Eagle Nest Project

Gabriola Eagle Nest Monitoring Program

A number of Gabriolans are participating in an eagle nest-monitoring program with the BC Federation of Naturalists. Their Wildlife Tree Stewardship (WITS) initiative has created a network of property owners and environmentally minded citizens committed to mapping and monitoring eagle nest activities on Vancouver and the Gulf Islands. Their purpose is to work together to protect essential nesting habitat so we can keep the Georgia Basin’s population of Bald Eagles a vibrant and healthy part of our coastal communities.

Most Bald Eagle nests and perch trees are found within 100-200 metres of the coast. Eagles build massive nests, usually in 200-400 year old Douglas Fir. There are very few stands of the original coastal forest remaining and single “veteran" nest trees, spared by logging and development, are gradually being lost to natural decay or are being removed because of their danger of falling on homes.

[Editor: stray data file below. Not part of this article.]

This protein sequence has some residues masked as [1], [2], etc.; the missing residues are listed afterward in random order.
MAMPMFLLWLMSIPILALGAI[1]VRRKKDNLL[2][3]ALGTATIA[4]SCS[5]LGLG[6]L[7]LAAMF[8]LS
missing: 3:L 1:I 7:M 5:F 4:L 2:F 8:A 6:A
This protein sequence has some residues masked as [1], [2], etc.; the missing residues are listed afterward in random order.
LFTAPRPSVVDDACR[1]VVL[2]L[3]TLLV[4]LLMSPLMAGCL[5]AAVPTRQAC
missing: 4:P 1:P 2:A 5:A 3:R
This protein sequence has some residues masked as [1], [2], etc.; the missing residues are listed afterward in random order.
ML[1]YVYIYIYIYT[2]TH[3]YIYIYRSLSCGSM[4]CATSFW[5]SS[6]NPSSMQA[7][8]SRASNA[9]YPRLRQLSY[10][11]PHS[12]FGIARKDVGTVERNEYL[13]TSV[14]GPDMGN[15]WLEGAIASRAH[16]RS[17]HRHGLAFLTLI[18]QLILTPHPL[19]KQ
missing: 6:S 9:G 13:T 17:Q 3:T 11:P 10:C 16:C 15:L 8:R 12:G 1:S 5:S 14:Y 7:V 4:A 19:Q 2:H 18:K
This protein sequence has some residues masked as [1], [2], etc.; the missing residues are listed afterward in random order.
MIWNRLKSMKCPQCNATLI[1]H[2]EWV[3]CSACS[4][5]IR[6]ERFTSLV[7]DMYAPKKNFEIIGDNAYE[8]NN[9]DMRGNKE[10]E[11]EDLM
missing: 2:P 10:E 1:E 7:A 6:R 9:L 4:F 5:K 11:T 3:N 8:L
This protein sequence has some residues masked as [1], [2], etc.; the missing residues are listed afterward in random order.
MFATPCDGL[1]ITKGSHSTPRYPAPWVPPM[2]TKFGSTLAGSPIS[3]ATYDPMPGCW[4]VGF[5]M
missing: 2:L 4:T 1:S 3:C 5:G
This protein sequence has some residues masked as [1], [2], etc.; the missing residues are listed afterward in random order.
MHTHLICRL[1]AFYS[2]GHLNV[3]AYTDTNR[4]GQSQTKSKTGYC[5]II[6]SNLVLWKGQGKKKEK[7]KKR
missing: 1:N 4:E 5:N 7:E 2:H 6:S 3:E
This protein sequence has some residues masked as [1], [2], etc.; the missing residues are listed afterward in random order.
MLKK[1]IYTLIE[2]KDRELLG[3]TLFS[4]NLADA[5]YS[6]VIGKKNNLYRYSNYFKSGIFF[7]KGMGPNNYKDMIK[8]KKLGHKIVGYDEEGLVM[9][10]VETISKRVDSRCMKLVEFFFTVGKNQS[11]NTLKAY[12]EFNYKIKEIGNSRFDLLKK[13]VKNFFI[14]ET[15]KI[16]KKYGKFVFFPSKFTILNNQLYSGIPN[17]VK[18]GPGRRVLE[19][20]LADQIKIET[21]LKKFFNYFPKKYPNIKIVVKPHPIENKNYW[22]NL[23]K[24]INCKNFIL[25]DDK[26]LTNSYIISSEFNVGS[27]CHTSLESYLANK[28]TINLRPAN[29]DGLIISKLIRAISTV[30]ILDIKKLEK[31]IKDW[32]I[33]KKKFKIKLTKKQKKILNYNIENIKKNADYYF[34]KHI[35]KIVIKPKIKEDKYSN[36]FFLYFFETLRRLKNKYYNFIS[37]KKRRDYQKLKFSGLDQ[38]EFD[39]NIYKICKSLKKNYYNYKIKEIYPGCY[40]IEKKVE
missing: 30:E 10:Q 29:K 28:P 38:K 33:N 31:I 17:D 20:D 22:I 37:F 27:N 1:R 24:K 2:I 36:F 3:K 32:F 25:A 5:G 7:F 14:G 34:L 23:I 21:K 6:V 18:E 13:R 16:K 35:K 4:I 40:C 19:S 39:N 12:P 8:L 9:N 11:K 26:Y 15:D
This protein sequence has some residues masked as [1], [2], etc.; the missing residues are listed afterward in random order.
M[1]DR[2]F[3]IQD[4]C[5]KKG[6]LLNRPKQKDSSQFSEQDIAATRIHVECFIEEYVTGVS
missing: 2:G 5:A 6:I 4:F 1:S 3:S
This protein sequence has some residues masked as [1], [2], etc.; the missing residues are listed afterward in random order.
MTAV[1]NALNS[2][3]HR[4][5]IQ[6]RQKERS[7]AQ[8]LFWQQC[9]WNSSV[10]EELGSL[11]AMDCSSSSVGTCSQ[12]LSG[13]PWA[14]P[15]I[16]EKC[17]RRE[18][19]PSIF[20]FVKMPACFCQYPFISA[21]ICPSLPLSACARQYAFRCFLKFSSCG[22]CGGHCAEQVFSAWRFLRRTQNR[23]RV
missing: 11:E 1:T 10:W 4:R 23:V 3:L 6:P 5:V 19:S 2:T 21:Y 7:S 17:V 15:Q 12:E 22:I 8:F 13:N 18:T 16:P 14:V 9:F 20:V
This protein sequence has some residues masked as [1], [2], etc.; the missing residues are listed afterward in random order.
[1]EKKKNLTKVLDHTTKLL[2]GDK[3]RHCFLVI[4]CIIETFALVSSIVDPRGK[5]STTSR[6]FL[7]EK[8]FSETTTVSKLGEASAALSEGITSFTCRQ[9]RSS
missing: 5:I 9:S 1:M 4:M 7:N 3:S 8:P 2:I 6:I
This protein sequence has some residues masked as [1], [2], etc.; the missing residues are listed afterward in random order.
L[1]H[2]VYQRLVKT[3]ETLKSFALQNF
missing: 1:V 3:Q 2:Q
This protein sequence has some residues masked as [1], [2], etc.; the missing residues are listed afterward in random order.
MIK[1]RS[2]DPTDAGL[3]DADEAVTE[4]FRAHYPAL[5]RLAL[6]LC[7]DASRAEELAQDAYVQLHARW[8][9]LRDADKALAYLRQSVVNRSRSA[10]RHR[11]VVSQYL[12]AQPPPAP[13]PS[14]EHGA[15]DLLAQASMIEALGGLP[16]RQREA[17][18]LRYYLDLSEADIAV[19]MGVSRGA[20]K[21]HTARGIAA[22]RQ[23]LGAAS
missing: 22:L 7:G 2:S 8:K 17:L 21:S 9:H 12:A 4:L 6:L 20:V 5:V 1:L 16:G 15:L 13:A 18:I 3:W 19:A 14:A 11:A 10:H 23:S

Here on Gabriola we have 23 recorded nests with ongoing reports of possible new nests. April is a good time to note nest activity and update the status of active nests.  Winters can be stormy, sometimes resulting in nest casualties.  Property development can change nesting habitat quickly. Gabriola is fortunate to have a number of dedicated community members who have monitored and help protect nests  in their neighborhoods.  New property owners  are often unaware of the natural history of their property.  In the past we have lost a nest to an indiscriminate developer and there has been an increase in complaints about building and clearing near nests.  It is important for Gabriolans to take a proactive role in protecting, recording, and informing other community members about, our local eagle habitat.

Destroying a Bald Eagle’s nest at any time of the year, whether it is occupied or not is a criminal offense (maximum fine $100,000.00).

What can you do?

AVOID tree or branch clearing, excavation or any other disturbance nest trees during the nesting season (January –August).

DESIGNATE the Bald Eagle nest tree a “Wildlife Tree” by contacting the Ministry of Environment.

RETAIN mature trees and some younger replacement trees on private property to ensure there are suitable nest trees for the future.

PARTICIPATE in local eagle nest monitoring and community education by joining WITS
For more information please contact your local coordinators:
Darlene Mace 250-247-7415
Iain Lawrence 250-247-7656
Website:. www.wildlifetree.org

By Darlene Mace